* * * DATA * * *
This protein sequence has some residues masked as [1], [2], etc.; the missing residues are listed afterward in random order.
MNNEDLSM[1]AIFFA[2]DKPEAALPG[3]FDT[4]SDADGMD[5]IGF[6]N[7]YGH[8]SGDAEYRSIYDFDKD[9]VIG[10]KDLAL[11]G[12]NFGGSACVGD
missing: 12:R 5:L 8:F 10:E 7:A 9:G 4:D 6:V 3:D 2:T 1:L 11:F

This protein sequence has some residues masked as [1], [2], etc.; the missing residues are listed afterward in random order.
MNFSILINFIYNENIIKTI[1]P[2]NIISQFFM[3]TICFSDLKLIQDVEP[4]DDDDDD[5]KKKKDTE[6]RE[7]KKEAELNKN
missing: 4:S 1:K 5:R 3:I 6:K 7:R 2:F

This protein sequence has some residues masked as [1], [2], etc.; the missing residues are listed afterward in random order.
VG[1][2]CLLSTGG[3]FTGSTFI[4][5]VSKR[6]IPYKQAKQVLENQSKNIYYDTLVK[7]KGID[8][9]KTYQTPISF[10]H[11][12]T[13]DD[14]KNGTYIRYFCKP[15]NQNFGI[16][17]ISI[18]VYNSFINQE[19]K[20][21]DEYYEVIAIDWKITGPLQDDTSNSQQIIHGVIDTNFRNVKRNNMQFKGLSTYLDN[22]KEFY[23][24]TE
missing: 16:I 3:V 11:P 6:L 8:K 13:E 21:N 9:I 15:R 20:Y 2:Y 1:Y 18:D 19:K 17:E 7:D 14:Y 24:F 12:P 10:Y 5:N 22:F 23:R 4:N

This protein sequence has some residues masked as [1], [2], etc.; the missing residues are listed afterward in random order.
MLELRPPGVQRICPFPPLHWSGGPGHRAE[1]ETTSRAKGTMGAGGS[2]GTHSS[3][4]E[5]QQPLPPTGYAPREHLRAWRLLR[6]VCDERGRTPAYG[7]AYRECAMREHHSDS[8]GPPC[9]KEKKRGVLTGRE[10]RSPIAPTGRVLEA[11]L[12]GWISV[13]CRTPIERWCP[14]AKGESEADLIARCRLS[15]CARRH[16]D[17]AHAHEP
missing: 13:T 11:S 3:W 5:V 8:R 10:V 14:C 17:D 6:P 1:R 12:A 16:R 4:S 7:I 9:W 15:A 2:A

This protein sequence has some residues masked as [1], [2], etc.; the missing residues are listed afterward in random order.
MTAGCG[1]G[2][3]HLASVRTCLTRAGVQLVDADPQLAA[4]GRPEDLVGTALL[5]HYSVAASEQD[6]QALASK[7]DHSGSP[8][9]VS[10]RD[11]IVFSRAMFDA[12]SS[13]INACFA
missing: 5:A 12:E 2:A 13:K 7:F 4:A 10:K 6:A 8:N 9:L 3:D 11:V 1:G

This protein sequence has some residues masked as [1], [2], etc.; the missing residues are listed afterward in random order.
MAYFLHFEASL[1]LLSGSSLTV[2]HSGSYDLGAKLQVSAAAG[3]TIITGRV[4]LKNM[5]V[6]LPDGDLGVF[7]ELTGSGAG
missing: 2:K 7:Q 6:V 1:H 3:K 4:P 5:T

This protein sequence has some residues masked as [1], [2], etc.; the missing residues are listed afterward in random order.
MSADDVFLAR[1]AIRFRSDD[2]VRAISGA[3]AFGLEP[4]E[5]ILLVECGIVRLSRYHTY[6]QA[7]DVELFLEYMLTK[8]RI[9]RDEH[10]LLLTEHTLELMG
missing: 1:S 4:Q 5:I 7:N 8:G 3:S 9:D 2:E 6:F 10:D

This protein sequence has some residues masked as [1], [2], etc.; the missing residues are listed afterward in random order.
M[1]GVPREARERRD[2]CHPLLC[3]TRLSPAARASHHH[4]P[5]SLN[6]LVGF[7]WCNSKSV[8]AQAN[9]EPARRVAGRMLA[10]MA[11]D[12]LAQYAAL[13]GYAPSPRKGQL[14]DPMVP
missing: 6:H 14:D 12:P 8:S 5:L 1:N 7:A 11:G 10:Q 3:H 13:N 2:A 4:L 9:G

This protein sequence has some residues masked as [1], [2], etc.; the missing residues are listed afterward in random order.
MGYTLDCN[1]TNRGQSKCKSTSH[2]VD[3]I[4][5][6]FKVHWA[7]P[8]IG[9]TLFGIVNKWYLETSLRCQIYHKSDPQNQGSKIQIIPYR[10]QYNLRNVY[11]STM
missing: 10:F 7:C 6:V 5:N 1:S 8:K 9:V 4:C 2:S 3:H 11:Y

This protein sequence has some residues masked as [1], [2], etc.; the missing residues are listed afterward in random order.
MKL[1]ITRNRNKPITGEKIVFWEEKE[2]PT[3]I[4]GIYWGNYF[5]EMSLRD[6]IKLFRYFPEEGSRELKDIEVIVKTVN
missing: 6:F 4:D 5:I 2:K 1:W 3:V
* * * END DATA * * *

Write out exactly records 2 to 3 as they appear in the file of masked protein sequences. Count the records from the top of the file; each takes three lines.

This protein sequence has some residues masked as [1], [2], etc.; the missing residues are listed afterward in random order.
MNFSILINFIYNENIIKTI[1]P[2]NIISQFFM[3]TICFSDLKLIQDVEP[4]DDDDDD[5]KKKKDTE[6]RE[7]KKEAELNKN
missing: 4:S 1:K 5:R 3:I 6:K 7:R 2:F

This protein sequence has some residues masked as [1], [2], etc.; the missing residues are listed afterward in random order.
VG[1][2]CLLSTGG[3]FTGSTFI[4][5]VSKR[6]IPYKQAKQVLENQSKNIYYDTLVK[7]KGID[8][9]KTYQTPISF[10]H[11][12]T[13]DD[14]KNGTYIRYFCKP[15]NQNFGI[16][17]ISI[18]VYNSFINQE[19]K[20][21]DEYYEVIAIDWKITGPLQDDTSNSQQIIHGVIDTNFRNVKRNNMQFKGLSTYLDN[22]KEFY[23][24]TE
missing: 16:I 3:V 11:P 6:L 8:K 13:E 21:N 9:I 15:R 20:Y 2:Y 1:Y 18:D 19:K 17:E 7:D 14:Y 24:F 12:P 10:Y 5:N 22:F 23:R 4:N